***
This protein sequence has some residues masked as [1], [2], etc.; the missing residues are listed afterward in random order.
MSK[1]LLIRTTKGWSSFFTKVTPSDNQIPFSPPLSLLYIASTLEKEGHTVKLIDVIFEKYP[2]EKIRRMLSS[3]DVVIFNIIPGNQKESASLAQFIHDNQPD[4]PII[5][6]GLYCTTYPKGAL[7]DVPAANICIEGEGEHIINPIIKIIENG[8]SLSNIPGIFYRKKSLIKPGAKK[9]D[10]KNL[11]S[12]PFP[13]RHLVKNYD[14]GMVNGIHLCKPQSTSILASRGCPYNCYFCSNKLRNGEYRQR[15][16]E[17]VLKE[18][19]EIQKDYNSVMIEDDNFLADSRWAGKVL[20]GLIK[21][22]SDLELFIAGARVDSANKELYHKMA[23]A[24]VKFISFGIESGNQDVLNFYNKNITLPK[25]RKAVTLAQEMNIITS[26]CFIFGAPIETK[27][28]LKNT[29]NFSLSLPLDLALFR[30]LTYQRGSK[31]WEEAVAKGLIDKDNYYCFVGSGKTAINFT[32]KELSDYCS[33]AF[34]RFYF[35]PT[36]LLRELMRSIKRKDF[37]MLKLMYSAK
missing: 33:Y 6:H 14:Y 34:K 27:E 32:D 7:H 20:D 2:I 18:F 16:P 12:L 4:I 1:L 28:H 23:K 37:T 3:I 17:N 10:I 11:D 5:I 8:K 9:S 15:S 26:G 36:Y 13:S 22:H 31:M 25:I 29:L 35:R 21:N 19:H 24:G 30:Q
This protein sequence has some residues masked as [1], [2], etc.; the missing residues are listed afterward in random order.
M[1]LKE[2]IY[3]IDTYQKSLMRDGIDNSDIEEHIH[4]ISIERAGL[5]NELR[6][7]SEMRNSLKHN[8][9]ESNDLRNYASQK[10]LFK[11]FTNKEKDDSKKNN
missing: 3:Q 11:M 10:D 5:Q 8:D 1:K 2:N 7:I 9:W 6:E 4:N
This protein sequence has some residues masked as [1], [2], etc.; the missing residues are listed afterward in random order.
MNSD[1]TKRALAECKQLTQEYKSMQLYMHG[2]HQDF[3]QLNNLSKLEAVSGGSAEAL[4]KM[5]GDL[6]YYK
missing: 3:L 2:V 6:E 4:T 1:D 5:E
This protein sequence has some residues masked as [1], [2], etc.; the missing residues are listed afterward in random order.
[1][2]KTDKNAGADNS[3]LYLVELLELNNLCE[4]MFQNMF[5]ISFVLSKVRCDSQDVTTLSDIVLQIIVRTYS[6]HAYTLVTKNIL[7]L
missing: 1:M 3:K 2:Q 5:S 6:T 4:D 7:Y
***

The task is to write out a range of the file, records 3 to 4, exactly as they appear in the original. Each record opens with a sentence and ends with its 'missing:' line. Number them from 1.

This protein sequence has some residues masked as [1], [2], etc.; the missing residues are listed afterward in random order.
MNSD[1]TKRALAECKQLTQEYKSMQLYMHG[2]HQDF[3]QLNNLSKLEAVSGGSAEAL[4]KM[5]GDL[6]YYK
missing: 3:L 2:V 6:E 4:T 1:D 5:E
This protein sequence has some residues masked as [1], [2], etc.; the missing residues are listed afterward in random order.
[1][2]KTDKNAGADNS[3]LYLVELLELNNLCE[4]MFQNMF[5]ISFVLSKVRCDSQDVTTLSDIVLQIIVRTYS[6]HAYTLVTKNIL[7]L
missing: 1:M 3:K 2:Q 5:S 6:T 4:D 7:Y